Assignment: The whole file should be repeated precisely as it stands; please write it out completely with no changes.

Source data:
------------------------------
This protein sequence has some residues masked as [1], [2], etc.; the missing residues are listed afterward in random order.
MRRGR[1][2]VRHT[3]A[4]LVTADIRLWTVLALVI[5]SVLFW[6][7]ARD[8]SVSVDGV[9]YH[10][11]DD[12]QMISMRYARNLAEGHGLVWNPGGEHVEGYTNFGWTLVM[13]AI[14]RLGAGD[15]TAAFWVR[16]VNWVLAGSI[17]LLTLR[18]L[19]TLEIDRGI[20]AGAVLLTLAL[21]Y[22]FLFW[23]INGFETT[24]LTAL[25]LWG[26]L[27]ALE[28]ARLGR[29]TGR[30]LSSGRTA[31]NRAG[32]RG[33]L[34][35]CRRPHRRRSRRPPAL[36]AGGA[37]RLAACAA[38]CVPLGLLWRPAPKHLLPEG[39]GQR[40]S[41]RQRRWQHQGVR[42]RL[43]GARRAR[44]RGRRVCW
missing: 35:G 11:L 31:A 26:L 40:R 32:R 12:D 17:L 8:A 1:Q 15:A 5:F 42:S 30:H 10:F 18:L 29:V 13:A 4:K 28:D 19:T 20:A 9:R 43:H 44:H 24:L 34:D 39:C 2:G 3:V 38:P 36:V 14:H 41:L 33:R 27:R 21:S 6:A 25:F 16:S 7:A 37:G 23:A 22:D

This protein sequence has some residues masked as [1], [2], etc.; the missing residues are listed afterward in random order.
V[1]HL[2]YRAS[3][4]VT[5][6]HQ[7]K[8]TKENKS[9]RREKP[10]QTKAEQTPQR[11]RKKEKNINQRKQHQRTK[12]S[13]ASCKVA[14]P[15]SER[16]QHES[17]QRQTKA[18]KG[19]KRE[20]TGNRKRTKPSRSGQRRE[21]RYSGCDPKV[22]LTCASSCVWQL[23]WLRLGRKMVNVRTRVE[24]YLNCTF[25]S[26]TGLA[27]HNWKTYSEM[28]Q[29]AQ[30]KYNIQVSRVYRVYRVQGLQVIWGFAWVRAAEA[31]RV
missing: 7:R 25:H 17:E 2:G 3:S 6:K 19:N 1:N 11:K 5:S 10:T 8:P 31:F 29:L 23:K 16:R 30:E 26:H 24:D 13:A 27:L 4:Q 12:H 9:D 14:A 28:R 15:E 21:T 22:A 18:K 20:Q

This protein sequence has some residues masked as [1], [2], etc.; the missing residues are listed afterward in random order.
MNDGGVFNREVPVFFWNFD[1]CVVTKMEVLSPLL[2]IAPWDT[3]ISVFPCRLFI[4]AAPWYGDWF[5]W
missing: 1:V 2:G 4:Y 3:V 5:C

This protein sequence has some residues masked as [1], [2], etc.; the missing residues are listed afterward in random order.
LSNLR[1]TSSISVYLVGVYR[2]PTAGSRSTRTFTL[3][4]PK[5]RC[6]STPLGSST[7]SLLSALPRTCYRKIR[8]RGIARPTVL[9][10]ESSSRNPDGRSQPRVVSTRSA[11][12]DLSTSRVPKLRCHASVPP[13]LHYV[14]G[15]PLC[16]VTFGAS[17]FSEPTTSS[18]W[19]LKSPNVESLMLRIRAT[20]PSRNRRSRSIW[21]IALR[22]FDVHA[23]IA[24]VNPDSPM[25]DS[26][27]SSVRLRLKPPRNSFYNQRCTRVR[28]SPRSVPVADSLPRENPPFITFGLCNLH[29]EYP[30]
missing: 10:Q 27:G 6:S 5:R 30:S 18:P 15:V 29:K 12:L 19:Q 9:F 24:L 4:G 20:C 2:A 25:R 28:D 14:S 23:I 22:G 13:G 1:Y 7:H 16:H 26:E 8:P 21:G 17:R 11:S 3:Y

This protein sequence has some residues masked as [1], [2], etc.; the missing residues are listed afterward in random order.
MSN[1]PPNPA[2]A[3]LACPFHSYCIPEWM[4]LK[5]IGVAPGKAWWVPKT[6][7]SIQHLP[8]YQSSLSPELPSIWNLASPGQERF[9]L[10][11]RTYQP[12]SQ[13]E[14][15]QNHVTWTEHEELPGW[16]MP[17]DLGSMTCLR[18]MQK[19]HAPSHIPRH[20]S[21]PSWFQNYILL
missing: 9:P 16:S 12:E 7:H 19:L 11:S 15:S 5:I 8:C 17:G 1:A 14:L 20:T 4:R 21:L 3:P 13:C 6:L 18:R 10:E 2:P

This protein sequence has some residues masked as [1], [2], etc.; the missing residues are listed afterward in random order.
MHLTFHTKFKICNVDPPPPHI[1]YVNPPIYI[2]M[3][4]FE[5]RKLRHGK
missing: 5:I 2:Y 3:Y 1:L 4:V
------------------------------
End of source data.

This protein sequence has some residues masked as [1], [2], etc.; the missing residues are listed afterward in random order.
MRRGR[1][2]VRHT[3]A[4]LVTADIRLWTVLALVI[5]SVLFW[6][7]ARD[8]SVSVDGV[9]YH[10][11]DD[12]QMISMRYARNLAEGHGLVWNPGGEHVEGYTNFGWTLVM[13]AI[14]RLGAGD[15]TAAFWVR[16]VNWVLAGSI[17]LLTLR[18]L[19]TLEIDRGI[20]AGAVLLTLAL[21]Y[22]FLFW[23]INGFETT[24]LTAL[25]LWG[26]L[27]ALE[28]ARLGR[29]TGR[30]LSSGRTA[31]NRAG[32]RG[33]L[34][35]CRRPHRRRSRRPPAL[36]AGGA[37]RLAACAA[38]CVPLGLLWRPAPKHLLPEG[39]GQR[40]S[41]RQRRWQHQGVR[42]RL[43]GARRAR[44]RGRRVCW
missing: 35:G 11:L 31:A 26:L 40:R 32:R 12:D 17:L 8:A 1:Q 15:A 5:F 42:S 30:H 10:F 18:L 29:V 13:A 4:K 28:D 19:T 20:A 9:R 43:H 44:H 24:L 34:D 39:C 2:G 3:V 38:P 36:V 14:H 41:L 33:R 27:R 21:S 6:A 25:F 16:S 7:A 37:G 23:A 22:D

This protein sequence has some residues masked as [1], [2], etc.; the missing residues are listed afterward in random order.
V[1]HL[2]YRAS[3][4]VT[5][6]HQ[7]K[8]TKENKS[9]RREKP[10]QTKAEQTPQR[11]RKKEKNINQRKQHQRTK[12]S[13]ASCKVA[14]P[15]SER[16]QHES[17]QRQTKA[18]KG[19]KRE[20]TGNRKRTKPSRSGQRRE[21]RYSGCDPKV[22]LTCASSCVWQL[23]WLRLGRKMVNVRTRVE[24]YLNCTF[25]S[26]TGLA[27]HNWKTYSEM[28]Q[29]AQ[30]KYNIQVSRVYRVYRVQGLQVIWGFAWVRAAEA[31]RV
missing: 7:R 25:H 17:E 2:G 3:S 6:K 19:N 1:N 11:K 5:S 10:T 8:P 31:F 29:L 23:K 16:R 30:E 26:H 24:D 13:A 27:L 4:Q 12:H 9:D 14:A 28:R 15:E 21:T 22:A 18:K 20:Q

This protein sequence has some residues masked as [1], [2], etc.; the missing residues are listed afterward in random order.
MNDGGVFNREVPVFFWNFD[1]CVVTKMEVLSPLL[2]IAPWDT[3]ISVFPCRLFI[4]AAPWYGDWF[5]W
missing: 1:V 2:G 4:Y 3:V 5:C

This protein sequence has some residues masked as [1], [2], etc.; the missing residues are listed afterward in random order.
LSNLR[1]TSSISVYLVGVYR[2]PTAGSRSTRTFTL[3][4]PK[5]RC[6]STPLGSST[7]SLLSALPRTCYRKIR[8]RGIARPTVL[9][10]ESSSRNPDGRSQPRVVSTRSA[11][12]DLSTSRVPKLRCHASVPP[13]LHYV[14]G[15]PLC[16]VTFGAS[17]FSEPTTSS[18]W[19]LKSPNVESLMLRIRAT[20]PSRNRRSRSIW[21]IALR[22]FDVHA[23]IA[24]VNPDSPM[25]DS[26][27]SSVRLRLKPPRNSFYNQRCTRVR[28]SPRSVPVADSLPRENPPFITFGLCNLH[29]EYP[30]
missing: 10:Q 27:G 6:S 5:R 30:S 18:P 15:V 29:K 12:L 19:Q 9:F 24:L 4:G 20:C 2:A 25:R 28:D 14:S 23:I 22:G 13:G 1:Y 7:H 16:H 26:E 8:P 21:G 17:R 11:S 3:Y

This protein sequence has some residues masked as [1], [2], etc.; the missing residues are listed afterward in random order.
MSN[1]PPNPA[2]A[3]LACPFHSYCIPEWM[4]LK[5]IGVAPGKAWWVPKT[6][7]SIQHLP[8]YQSSLSPELPSIWNLASPGQERF[9]L[10][11]RTYQP[12]SQ[13]E[14][15]QNHVTWTEHEELPGW[16]MP[17]DLGSMTCLR[18]MQK[19]HAPSHIPRH[20]S[21]PSWFQNYILL
missing: 9:P 16:S 12:E 7:H 19:L 11:S 15:S 5:I 8:C 17:G 1:A 14:L 20:T 4:R 21:L 3:P 13:C 6:L 18:R 10:E 2:P

This protein sequence has some residues masked as [1], [2], etc.; the missing residues are listed afterward in random order.
MHLTFHTKFKICNVDPPPPHI[1]YVNPPIYI[2]M[3][4]FE[5]RKLRHGK
missing: 5:I 2:Y 3:Y 1:L 4:V